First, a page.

We obtained all data from the NYC birth certificate file, which documents births occurring in NYC. We ascertained the dependent variable—smoking during pregnancy—from a check box provided on the birth certificate. Women were classified as prenatal smokers, nonsmokers, or unknown (n=171). Birth year, used to create the independent variable, was grouped to reflect changes in national and local tobacco control policy: pre-MSA (1995–1998), post-MSA/pre-NYC comprehensive tobacco control program (1999–2002), and -post-MSA/post-NYC comprehensive tobacco control program (2003–2005). We included maternal demographic characteristics as covariates. We categorized maternal age by decade (≤19 years, 20–29 years, 30–39 years, and ≥40 years). We determined ethnicity through self-report.25 Ethnic groups with a high prevalence of prenatal smoking (e.g., Puerto Rican rather than broad Hispanic groups) were categorized more specifically than ethnic groups with a low prevalence of prenatal smoking (e.g., Asian/Pacific Islander rather than a specific Chinese group). We defined nativity by birth country as reported on the birth certificate. Women listing USA as their birth country were considered U.S.-born. All other women, including those listing U.S. territories such as Puerto Rico, were considered foreign-born. Number of previous live births (0, 1, 2, ≥3), trimester of prenatal care initiation (first, second, third, none), education (≤8 years, 9–12 years, ≥13 years), and borough of residence were derived directly from the birth certificate.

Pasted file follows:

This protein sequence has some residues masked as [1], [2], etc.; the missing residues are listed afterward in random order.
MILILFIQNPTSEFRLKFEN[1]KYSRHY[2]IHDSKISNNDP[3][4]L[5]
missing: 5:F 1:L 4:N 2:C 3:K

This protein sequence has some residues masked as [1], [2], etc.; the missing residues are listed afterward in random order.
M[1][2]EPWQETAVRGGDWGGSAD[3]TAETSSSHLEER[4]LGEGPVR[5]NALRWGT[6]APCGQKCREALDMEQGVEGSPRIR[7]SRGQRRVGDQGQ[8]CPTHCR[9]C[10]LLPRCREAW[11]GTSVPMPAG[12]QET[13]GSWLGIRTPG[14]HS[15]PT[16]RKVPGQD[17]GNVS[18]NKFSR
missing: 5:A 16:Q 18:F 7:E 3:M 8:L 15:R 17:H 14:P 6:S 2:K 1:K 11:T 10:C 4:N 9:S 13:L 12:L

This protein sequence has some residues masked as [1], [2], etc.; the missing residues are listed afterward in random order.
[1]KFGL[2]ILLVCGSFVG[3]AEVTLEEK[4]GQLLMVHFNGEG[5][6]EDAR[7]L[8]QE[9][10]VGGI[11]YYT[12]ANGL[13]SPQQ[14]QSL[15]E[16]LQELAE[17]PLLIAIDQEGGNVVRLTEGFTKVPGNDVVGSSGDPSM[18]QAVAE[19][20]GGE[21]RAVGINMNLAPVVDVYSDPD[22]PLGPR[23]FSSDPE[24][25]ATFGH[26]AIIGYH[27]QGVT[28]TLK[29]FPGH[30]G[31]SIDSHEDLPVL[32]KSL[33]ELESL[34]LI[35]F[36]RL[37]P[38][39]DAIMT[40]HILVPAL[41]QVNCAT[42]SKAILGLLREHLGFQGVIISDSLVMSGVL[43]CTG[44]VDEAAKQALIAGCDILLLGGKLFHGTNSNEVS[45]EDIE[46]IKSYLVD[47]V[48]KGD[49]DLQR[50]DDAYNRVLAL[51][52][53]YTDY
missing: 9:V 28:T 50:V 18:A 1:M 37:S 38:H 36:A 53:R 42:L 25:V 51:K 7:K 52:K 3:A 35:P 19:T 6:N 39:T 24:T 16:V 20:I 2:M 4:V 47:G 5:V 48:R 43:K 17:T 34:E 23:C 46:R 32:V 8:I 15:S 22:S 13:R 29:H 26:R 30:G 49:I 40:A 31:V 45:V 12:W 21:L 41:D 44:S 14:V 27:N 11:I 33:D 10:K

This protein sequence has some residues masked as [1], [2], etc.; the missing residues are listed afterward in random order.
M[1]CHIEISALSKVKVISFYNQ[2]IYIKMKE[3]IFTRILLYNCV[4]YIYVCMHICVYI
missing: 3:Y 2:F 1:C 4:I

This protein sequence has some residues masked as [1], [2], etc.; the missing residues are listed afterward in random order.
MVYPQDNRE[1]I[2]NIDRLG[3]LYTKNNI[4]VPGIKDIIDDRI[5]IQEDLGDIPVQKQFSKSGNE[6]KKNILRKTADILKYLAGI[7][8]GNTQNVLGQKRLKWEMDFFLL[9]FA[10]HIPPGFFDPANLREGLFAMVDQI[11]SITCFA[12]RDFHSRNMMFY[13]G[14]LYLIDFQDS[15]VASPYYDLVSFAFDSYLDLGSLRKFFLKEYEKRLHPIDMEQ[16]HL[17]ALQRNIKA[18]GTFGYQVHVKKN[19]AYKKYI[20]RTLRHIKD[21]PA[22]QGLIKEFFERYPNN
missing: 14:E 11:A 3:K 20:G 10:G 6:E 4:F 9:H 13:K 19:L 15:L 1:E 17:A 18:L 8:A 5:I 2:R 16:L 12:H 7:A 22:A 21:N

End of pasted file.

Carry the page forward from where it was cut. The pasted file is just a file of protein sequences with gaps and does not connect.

We restricted analyses to births with complete information on all measures (85.0% of available birth records) and performed analyses using SAS® version 9.126 and Stata® version 10.27 In preliminary analyses, we examined the frequency distribution of the outcome, exposure, and other covariates. We calculated the prevalence of prenatal smoking across all levels of maternal characteristics, as well as the bivariate prevalence odds ratios (ORs) and 95% confidence intervals (CIs) to assess the relationship between the individual covariates and prenatal smoking. We also examined the bivariate ORs by time period.
Using unconditional multiple logistic regression, we estimated the association between time period and prenatal smoking. Because of the large sample size, we retained all covariates in the model without formal testing for effect modification or confounding. We calculated adjusted ORs (AORs) for the entire population, and used a time period-ethnicity product term to calculate AORs stratified by ethnicity.
The Mount Sinai Program for the Protection of Human Subjects and the NYC DOHMH Institutional Review Board approved this study.
Of the 1,136,437 births included in the analysis, 34,575 (3.0%) were to mothers who reported smoking during pregnancy (Table 1). The mean maternal age was 28.9 years (standard deviation = 6.3 years, range = 12–57 years). The population of women giving birth was ethnically diverse. The single largest group (non-Hispanic white women) comprised only 28.1% of the total, and the majority of women were born outside the U.S. (52.8%). The percentage of foreign-born women increased from 51.1% in 1995 to 54.3% in 2005. For most women, this was at least their second pregnancy (55.6%) and prenatal care had been initiated in the first trimester (68.2%).